IPSR Scholars Head To The Mile High City
The Society of Experimental Social Psychology (SESP) held its annual conference in Denver, Colorado this September, giving IPSR scholars a chance to present their research in the Mile High City.
- Dr. Serena Chen chaired the program committee and also gave an informal paper presentation on her research (in collaboration with recent PhD graduate Muping Gan) showing that the effects of authenticity can boost feelings of power.
- In a symposium on the topic of delay of gratification, Dr. Ozlem Ayduk presented research showing that children's performance on the delay-of-gratification task is associated with stronger functional connections between the nucleus accumbens and brain regions that underlie self-control (i.e., prefrontal and parietal cortices). The findings were published this summer in the journal Social Cognitive & Affective Neuroscience.
- In a symposium on deception and lie detection, postdoc student Leanne ten Brinke discussed how the human body detects lies. In the same symposium, Dr. Dana Carney discussed the role of nonverbal supply and survival demand in ordinary people's abilities to detect deception.
- What determines whether two people hit it off well enough to start a romantic relationship? Dr. Art Aron and graduate student Marie Chelberg have been asking this question in their research on relationship formation. In a symposium on trust and romantic relationships, Art discussed how trust-related factors influence whether the so-called 'spark' turns into a fire, or simply fizzles out.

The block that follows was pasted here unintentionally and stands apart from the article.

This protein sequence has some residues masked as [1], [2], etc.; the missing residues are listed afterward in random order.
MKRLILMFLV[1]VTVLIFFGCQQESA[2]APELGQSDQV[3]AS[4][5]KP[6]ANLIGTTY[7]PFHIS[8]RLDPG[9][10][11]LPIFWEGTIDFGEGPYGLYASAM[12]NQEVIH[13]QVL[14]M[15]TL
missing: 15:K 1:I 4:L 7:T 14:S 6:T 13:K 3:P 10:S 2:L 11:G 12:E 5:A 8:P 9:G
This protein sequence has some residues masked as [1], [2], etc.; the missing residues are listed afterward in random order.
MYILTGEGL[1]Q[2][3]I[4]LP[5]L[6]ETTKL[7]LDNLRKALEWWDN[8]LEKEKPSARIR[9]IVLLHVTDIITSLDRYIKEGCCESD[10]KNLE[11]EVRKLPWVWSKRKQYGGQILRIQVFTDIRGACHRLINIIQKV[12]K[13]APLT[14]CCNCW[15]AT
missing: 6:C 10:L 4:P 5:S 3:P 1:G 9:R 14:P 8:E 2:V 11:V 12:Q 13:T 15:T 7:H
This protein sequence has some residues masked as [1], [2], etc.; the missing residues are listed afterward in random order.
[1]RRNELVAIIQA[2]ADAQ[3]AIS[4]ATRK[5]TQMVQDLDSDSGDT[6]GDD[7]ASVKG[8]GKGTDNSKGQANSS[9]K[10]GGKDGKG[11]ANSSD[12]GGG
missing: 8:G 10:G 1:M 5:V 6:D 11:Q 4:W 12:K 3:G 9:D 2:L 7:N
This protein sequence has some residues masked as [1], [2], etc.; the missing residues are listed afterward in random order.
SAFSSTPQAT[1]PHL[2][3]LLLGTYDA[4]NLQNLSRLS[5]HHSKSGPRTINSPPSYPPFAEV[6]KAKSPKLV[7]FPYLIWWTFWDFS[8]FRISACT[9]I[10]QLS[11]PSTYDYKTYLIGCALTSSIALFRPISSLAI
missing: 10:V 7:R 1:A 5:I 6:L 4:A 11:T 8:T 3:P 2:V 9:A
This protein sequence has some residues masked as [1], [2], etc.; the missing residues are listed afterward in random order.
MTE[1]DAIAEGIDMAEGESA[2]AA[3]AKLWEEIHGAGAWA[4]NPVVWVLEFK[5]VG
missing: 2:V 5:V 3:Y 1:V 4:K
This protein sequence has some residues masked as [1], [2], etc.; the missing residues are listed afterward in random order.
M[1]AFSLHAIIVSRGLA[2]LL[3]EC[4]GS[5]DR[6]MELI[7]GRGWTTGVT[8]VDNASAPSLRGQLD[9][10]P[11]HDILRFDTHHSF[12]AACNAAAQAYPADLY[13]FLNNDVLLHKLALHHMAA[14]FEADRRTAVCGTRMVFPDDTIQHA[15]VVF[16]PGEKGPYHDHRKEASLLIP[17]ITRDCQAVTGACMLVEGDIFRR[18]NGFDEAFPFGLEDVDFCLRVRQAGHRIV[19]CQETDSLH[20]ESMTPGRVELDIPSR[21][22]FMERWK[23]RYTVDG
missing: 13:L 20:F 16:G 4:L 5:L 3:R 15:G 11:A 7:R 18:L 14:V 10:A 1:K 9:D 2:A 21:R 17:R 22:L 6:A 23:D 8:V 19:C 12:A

- Are you happy? If so, when are you happy? Postdoc Matt Killingsworth presented experience-sampling data revealing how person-level predictors of happiness vary by situation.
- Adaptively managing your emotions is key to maintaining psychological well-being. What role does physiology play in this equation? Dr. Iris Mauss gave a talk on how physiological measures can elucidate the links between emotion regulation and psychological health.
- Postdoc Jordan Leitner chaired a symposium on the topic of self-focus. In this session, Jordan presented findings showing that thinking back on negative memories in a foreign language increases psychological distances and facilitates emotional regulation; this research was done in collaboration with Drs. Rodolfo Mendoza-Denton and Ozlem Ayduk. Jordan also gave a talk on the use of self-distancing for enhancing interracial mentor-mentee relationships.
tronger functional coupling between the nucleusaccumbens, a brain region that supports approach behavior, and several regions within prefrontal and parietal cortex